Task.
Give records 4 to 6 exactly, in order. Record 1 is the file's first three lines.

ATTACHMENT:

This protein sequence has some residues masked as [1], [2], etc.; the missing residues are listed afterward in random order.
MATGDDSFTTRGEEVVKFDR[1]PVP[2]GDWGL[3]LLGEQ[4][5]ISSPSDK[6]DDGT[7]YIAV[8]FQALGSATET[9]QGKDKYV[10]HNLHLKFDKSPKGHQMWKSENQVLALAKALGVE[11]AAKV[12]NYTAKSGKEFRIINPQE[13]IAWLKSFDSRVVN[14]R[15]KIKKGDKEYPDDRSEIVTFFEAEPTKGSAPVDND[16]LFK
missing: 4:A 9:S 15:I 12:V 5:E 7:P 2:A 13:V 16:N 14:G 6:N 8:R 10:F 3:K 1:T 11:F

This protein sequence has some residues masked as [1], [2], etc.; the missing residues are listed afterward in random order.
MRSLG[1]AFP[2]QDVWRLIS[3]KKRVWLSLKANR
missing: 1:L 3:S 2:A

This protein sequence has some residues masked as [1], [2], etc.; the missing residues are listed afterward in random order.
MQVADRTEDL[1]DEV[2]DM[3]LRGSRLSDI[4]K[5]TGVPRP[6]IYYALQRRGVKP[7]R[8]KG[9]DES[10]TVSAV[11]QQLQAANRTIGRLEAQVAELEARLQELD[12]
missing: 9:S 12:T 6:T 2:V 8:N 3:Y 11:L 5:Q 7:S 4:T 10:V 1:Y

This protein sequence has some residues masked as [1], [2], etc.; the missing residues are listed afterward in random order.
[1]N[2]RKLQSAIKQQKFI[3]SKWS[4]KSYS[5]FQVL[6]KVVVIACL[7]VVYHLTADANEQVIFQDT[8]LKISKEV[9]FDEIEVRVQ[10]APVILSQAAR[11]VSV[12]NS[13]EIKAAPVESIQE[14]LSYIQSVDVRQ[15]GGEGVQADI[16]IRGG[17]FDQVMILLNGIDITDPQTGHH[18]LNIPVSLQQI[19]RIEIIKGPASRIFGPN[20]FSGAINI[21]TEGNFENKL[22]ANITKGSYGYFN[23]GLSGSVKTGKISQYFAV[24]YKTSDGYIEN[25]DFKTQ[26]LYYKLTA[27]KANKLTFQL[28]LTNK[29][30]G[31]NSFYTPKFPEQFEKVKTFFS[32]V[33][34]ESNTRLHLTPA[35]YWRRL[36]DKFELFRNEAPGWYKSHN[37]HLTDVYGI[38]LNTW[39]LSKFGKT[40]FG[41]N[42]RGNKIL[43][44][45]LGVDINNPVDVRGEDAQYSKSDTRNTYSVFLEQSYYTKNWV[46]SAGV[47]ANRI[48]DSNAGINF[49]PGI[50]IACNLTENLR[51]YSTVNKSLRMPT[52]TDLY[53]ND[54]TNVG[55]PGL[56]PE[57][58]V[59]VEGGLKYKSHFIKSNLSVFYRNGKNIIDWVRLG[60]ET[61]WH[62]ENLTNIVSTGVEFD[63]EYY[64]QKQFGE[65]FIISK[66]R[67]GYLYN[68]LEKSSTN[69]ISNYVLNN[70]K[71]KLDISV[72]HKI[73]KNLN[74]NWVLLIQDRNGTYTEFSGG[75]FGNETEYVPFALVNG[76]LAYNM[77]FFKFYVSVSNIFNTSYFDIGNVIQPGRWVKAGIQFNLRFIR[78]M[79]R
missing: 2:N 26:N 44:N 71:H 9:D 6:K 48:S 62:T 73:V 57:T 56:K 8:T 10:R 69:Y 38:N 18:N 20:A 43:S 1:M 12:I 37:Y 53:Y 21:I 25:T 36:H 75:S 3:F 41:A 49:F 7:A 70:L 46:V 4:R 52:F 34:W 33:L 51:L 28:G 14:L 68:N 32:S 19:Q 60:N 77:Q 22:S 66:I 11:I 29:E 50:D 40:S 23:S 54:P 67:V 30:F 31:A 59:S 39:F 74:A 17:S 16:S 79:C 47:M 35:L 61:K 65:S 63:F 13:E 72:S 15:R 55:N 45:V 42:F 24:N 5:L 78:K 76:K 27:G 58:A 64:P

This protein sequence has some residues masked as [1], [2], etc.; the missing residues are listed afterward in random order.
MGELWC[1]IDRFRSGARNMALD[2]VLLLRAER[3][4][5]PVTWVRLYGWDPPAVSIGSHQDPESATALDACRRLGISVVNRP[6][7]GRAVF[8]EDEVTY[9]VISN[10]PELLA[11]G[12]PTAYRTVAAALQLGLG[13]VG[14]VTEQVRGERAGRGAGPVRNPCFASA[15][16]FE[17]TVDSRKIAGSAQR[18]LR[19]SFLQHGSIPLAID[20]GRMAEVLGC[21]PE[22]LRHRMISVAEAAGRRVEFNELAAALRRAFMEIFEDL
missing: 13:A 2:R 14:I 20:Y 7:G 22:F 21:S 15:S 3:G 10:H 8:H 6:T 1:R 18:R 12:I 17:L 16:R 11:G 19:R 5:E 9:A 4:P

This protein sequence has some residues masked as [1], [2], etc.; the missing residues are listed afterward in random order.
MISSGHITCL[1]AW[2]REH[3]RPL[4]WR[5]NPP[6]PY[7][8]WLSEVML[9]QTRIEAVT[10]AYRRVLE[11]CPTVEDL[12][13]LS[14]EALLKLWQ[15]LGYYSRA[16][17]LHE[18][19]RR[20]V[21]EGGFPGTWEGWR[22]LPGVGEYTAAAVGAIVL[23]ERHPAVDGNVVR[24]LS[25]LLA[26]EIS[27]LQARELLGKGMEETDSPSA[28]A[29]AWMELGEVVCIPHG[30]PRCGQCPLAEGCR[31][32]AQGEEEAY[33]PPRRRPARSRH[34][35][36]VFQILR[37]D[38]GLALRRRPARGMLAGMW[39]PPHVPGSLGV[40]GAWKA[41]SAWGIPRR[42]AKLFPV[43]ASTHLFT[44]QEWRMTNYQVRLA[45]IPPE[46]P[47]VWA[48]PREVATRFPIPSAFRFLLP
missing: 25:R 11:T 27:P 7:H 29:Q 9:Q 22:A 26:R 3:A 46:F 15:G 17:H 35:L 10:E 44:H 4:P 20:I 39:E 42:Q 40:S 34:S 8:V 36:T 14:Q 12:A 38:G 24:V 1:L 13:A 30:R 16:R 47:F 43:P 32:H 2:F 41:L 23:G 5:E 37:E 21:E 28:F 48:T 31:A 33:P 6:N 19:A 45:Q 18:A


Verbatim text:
This protein sequence has some residues masked as [1], [2], etc.; the missing residues are listed afterward in random order.
[1]N[2]RKLQSAIKQQKFI[3]SKWS[4]KSYS[5]FQVL[6]KVVVIACL[7]VVYHLTADANEQVIFQDT[8]LKISKEV[9]FDEIEVRVQ[10]APVILSQAAR[11]VSV[12]NS[13]EIKAAPVESIQE[14]LSYIQSVDVRQ[15]GGEGVQADI[16]IRGG[17]FDQVMILLNGIDITDPQTGHH[18]LNIPVSLQQI[19]RIEIIKGPASRIFGPN[20]FSGAINI[21]TEGNFENKL[22]ANITKGSYGYFN[23]GLSGSVKTGKISQYFAV[24]YKTSDGYIEN[25]DFKTQ[26]LYYKLTA[27]KANKLTFQL[28]LTNK[29][30]G[31]NSFYTPKFPEQFEKVKTFFS[32]V[33][34]ESNTRLHLTPA[35]YWRRL[36]DKFELFRNEAPGWYKSHN[37]HLTDVYGI[38]LNTW[39]LSKFGKT[40]FG[41]N[42]RGNKIL[43][44][45]LGVDINNPVDVRGEDAQYSKSDTRNTYSVFLEQSYYTKNWV[46]SAGV[47]ANRI[48]DSNAGINF[49]PGI[50]IACNLTENLR[51]YSTVNKSLRMPT[52]TDLY[53]ND[54]TNVG[55]PGL[56]PE[57][58]V[59]VEGGLKYKSHFIKSNLSVFYRNGKNIIDWVRLG[60]ET[61]WH[62]ENLTNIVSTGVEFD[63]EYY[64]QKQFGE[65]FIISK[66]R[67]GYLYN[68]LEKSSTN[69]ISNYVLNN[70]K[71]KLDISV[72]HKI[73]KNLN[74]NWVLLIQDRNGTYTEFSGG[75]FGNETEYVPFALVNG[76]LAYNM[77]FFKFYVSVSNIFNTSYFDIGNVIQPGRWVKAGIQFNLRFIR[78]M[79]R
missing: 2:N 26:N 44:N 71:H 9:D 6:K 48:S 62:T 73:V 57:T 56:K 8:T 10:R 69:Y 38:N 18:N 20:A 43:S 1:M 12:I 37:Y 53:Y 21:I 25:T 36:H 75:S 3:F 41:A 49:F 7:A 70:L 46:V 4:R 52:F 34:W 33:L 51:L 28:G 14:L 68:N 32:S 19:Q 60:N 77:Q 22:S 66:I 11:I 29:E 50:D 40:S 23:S 54:P 67:V 30:F 31:A 59:S 39:F 74:A 17:S 16:S 79:C 47:M 35:L 61:K 65:S 63:F 13:E 72:S 15:R 55:N 45:V 42:F 24:N 5:L 78:K 76:K 27:G 58:A 64:P

This protein sequence has some residues masked as [1], [2], etc.; the missing residues are listed afterward in random order.
MGELWC[1]IDRFRSGARNMALD[2]VLLLRAER[3][4][5]PVTWVRLYGWDPPAVSIGSHQDPESATALDACRRLGISVVNRP[6][7]GRAVF[8]EDEVTY[9]VISN[10]PELLA[11]G[12]PTAYRTVAAALQLGLG[13]VG[14]VTEQVRGERAGRGAGPVRNPCFASA[15][16]FE[17]TVDSRKIAGSAQR[18]LR[19]SFLQHGSIPLAID[20]GRMAEVLGC[21]PE[22]LRHRMISVAEAAGRRVEFNELAAALRRAFMEIFEDL
missing: 13:A 2:R 14:I 20:Y 7:G 22:F 21:S 15:S 3:G 10:H 8:H 6:T 1:R 18:R 12:I 17:L 16:R 11:G 19:R 5:E 9:A 4:P

This protein sequence has some residues masked as [1], [2], etc.; the missing residues are listed afterward in random order.
MISSGHITCL[1]AW[2]REH[3]RPL[4]WR[5]NPP[6]PY[7][8]WLSEVML[9]QTRIEAVT[10]AYRRVLE[11]CPTVEDL[12][13]LS[14]EALLKLWQ[15]LGYYSRA[16][17]LHE[18][19]RR[20]V[21]EGGFPGTWEGWR[22]LPGVGEYTAAAVGAIVL[23]ERHPAVDGNVVR[24]LS[25]LLA[26]EIS[27]LQARELLGKGMEETDSPSA[28]A[29]AWMELGEVVCIPHG[30]PRCGQCPLAEGCR[31][32]AQGEEEAY[33]PPRRRPARSRH[34][35][36]VFQILR[37]D[38]GLALRRRPARGMLAGMW[39]PPHVPGSLGV[40]GAWKA[41]SAWGIPRR[42]AKLFPV[43]ASTHLFT[44]QEWRMTNYQVRLA[45]IPPE[46]P[47]VWA[48]PREVATRFPIPSAFRFLLP
missing: 25:R 11:T 27:P 7:H 29:Q 9:Q 22:A 26:R 3:A 46:F 15:G 17:H 35:L 10:E 44:H 4:P 20:I 39:E 42:Q 40:S 34:S 8:V 36:T 14:Q 12:A 38:G 24:V 1:L 13:A 30:R 16:R 47:F 43:P 32:H 2:F 41:L 23:G 5:E 37:E 21:E 28:F 48:T 31:A 33:P 6:N 19:A 45:Q 18:A